ShipsEdit

Winthrop's journal lists the 11 ships in his fleet:

  • Arbella: The flagship, designated "Admiral" in the consortship; named for Lady Arbella, wife of Isaac Johnson (see below)
  • Talbot: Designated "Vice Admiral"; Henry Winthrop sailed on this ship, John Winthrop's son and first husband of Elizabeth Fones[8]
  • Ambrose: Designated "Rear Admiral"
  • Jewel: Designated a "Captain"
  • Mayflower (not the Mayflower of the Pilgrims)
  • Whale
  • Success
  • Charles
  • William and Francis
  • Hopewell
  • Trial

Six other ships arrived at Massachusetts Bay in 1630 for a total of 17 that year.[9]

Notable passengersEdit

Nine leading men applied for the charter for the Massachusetts Bay Colony and came to New England in Winthrop's Fleet.[10]

Other passengers of historical significance include:

A complete list of passengers is maintained by The Winthrop Society,[12] a hereditary organization of descendants of the Winthrop Fleet and later Great Migration ships that arrived before 1634.

NotesEdit

  1. ^ The Plymouth Colony preceded both Winthrop and Endicott, but they maintained their own system of government and did not fall under the charter of the Massachusetts Bay Colony at this time.

ReferencesEdit

  1. ^ Irons, E.A., “Isaac Johnson: A Memoir”, The Rutland Magazine and County Historical Record, 1908, Volume 3, Rutland Archaeological and Natural History Society, Chas. Matkin, 1908, pp. 78-87, pp. 81,82
  2. ^ Lane, C. Arthur (1898). Illustrated Notes on English Church History. 2. New York: E. & J. B. Young & Co. p. 384. Retrieved 2008-12-15. 
  3. ^ Proceedings of the Massachusetts Historical Society. 7. Boston: Massachusetts Historical Society. 1891. p. 231. Retrieved 2008-12-15. 
  4. ^ Higginson, Thomas (1891). Life of Francis Higginson, First Minister in the Massachusetts Bay Colony. New York: Dodd, Mead, & Co. p. 69. Retrieved 2008-12-15.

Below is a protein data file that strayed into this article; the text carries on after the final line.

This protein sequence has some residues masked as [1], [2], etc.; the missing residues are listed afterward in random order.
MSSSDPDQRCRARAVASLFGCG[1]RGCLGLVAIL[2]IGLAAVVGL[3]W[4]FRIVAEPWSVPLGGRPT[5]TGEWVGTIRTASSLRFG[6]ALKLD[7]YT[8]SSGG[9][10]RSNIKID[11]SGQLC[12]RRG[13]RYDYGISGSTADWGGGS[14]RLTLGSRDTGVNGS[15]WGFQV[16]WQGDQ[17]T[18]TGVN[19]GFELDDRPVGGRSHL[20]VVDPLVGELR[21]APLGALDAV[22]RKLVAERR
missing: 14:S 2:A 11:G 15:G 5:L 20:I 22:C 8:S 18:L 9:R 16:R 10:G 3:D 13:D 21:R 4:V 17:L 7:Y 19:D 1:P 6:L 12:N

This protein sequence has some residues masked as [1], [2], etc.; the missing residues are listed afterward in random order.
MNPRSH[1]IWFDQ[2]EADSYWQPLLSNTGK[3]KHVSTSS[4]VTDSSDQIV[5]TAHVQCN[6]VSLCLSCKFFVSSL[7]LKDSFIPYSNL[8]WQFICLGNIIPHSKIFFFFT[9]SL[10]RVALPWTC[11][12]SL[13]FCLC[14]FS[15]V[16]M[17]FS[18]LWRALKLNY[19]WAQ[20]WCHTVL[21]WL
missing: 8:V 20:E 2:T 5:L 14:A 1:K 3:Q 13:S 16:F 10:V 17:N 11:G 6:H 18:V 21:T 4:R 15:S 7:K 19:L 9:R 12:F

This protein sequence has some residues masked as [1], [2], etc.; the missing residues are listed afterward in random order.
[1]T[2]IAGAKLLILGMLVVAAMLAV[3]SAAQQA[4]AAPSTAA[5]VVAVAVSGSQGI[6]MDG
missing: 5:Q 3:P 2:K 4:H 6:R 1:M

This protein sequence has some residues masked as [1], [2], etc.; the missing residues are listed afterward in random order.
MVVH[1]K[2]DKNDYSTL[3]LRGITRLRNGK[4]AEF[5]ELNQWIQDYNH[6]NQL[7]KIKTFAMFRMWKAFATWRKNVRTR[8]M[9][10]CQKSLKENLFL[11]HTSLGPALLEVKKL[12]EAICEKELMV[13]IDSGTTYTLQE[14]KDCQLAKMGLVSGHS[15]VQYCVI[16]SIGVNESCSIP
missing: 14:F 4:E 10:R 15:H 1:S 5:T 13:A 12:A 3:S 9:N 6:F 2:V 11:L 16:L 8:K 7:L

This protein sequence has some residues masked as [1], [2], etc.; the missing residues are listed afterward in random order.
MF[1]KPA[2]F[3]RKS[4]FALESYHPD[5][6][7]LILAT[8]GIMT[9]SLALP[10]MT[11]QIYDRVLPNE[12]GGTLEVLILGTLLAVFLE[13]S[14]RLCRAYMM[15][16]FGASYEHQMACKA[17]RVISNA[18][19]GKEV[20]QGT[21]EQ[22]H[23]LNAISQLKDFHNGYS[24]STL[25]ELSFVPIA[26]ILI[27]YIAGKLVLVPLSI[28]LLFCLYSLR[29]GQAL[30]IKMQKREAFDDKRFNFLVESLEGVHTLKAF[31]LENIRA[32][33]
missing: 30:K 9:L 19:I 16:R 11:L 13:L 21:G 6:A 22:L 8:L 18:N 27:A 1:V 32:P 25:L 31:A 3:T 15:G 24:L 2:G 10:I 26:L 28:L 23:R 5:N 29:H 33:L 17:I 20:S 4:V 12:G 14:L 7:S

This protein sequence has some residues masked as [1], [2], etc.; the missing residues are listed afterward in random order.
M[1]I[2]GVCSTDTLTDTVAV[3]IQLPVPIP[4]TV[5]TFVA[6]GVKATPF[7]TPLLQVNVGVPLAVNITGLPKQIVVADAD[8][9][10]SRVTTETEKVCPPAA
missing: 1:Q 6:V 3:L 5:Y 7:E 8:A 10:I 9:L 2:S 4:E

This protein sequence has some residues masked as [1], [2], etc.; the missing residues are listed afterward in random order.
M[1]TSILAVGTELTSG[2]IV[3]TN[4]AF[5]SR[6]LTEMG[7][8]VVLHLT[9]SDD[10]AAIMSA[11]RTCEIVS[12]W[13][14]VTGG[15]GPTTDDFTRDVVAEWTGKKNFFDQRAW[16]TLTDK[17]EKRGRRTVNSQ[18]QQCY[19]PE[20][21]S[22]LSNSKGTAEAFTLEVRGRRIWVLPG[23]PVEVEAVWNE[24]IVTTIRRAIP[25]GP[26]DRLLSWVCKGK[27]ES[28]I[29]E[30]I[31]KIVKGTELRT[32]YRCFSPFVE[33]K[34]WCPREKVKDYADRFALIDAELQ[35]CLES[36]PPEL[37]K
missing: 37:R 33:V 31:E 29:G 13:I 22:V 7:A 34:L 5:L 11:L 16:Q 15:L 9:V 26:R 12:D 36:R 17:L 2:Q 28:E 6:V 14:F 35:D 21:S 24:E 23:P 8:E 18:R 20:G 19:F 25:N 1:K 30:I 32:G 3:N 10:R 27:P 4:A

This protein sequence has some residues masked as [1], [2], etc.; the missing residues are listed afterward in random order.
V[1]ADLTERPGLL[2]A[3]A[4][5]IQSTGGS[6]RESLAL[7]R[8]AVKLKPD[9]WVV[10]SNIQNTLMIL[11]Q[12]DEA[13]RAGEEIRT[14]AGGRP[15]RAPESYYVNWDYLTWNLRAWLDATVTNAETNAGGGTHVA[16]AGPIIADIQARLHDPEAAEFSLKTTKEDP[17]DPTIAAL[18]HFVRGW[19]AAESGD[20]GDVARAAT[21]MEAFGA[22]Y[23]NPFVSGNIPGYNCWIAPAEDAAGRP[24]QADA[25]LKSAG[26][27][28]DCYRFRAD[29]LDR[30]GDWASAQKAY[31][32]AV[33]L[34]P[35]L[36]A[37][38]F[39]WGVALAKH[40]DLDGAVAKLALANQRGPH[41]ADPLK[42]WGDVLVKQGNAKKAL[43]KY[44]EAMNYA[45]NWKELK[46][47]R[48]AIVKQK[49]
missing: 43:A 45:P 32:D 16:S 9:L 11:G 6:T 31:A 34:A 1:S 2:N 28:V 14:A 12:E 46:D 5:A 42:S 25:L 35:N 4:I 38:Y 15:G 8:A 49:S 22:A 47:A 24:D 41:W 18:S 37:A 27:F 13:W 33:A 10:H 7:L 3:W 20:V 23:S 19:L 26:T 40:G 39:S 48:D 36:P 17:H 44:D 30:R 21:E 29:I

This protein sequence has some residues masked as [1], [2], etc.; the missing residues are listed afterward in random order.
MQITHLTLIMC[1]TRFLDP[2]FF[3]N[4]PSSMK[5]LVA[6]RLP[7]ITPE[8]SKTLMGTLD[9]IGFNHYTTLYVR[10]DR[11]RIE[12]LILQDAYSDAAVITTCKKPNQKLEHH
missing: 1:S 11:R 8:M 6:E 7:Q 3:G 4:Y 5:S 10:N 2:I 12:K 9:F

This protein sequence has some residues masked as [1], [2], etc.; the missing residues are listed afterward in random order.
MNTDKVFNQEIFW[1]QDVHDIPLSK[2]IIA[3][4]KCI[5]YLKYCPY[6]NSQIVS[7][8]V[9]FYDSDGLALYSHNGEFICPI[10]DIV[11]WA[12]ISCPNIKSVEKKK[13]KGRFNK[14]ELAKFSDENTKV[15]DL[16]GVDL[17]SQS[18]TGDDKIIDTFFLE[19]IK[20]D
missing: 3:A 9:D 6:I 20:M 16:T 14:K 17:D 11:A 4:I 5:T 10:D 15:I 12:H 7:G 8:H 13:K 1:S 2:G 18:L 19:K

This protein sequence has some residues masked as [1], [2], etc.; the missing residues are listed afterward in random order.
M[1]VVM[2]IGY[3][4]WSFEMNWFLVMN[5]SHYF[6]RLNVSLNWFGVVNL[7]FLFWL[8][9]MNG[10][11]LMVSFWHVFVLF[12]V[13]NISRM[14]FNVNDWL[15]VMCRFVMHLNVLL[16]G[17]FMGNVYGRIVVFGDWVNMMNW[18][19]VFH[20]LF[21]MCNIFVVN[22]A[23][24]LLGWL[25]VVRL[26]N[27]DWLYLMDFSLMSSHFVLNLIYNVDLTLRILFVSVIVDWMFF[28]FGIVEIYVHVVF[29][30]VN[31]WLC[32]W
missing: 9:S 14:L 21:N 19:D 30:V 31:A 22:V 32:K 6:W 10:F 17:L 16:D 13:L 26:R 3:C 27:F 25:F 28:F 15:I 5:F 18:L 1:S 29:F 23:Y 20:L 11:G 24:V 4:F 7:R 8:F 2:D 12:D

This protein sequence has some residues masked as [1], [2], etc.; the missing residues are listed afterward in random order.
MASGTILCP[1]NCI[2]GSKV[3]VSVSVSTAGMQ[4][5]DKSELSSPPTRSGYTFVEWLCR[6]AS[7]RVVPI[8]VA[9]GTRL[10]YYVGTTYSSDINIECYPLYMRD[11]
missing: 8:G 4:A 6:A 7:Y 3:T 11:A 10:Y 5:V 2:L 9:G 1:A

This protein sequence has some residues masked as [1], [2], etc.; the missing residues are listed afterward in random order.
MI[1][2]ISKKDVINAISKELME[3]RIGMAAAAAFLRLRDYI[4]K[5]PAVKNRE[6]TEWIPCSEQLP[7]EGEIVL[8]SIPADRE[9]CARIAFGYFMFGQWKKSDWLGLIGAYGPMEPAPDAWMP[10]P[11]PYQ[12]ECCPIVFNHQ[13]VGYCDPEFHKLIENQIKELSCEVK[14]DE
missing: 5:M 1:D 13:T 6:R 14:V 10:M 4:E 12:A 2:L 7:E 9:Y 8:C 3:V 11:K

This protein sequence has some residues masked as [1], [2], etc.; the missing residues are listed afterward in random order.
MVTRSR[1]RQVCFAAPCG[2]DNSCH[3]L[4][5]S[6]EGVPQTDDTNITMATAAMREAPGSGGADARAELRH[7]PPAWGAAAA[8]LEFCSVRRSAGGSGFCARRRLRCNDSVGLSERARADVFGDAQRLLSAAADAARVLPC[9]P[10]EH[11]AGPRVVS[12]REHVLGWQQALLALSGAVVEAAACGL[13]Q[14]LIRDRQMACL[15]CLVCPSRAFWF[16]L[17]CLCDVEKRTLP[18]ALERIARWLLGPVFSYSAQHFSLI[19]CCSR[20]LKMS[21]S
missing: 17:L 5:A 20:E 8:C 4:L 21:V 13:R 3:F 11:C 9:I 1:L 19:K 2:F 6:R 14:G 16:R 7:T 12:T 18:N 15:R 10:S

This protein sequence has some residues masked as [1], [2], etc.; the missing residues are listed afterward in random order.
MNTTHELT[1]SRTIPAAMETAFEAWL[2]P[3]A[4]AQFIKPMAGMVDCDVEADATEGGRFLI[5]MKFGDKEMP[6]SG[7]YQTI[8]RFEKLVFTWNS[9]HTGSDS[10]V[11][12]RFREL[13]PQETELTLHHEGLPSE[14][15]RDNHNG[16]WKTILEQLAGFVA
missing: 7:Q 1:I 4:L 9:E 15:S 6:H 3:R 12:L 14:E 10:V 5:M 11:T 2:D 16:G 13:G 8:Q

5. ^ Banks, Charles Edward (1999) [1961]. The Winthrop Fleet of 1630. Baltimore, MD: Genealogical Publishing Co., Inc. ISBN 0-8063-0020-5.  reprint of original 1930 edition.
  6. ^ Winthrop, John (1853). The History of New England from 1630 to 1649. New York: Little, Brown and co. Retrieved 2008-12-11.  Second publication of the original text of John Winthrop's journal.
  7. ^ Winthrop, John (1853). The History of New England from 1630 to 1649. New York: Little, Brown and co. p. 442.  In a letter to his wife, Winthrop put the number of passengers at 700 persons, 240 cows, and 60 horses.
  8. ^ Blackwood's Edinburgh Magazine, (Article: "Life and Letters of Governor Winthrop"), Vol CII, No DCXXI, August 1867 (Edinburgh: William Blackwood & Sons), p 181
  9. ^ Collections of the Massachusetts Historical Society. 9. Boston: Massachusetts Historical Society. 1804. p. 205. Retrieved 2008-12-19. 
  10. ^ Society, New England Historic Genealogical (1921). "Leaders in the Winthrop Fleet, 1630". The New England Historical and Genealogical Register. 25: 236. Retrieved 2008-12-11. 
  11. ^ Selected Biographies of Early Settlers in Northern New England. Portsmouth NH: Peter E. Randall. 2000. Retrieved 20 Aug 2015. 
  12. ^ Winthrop Society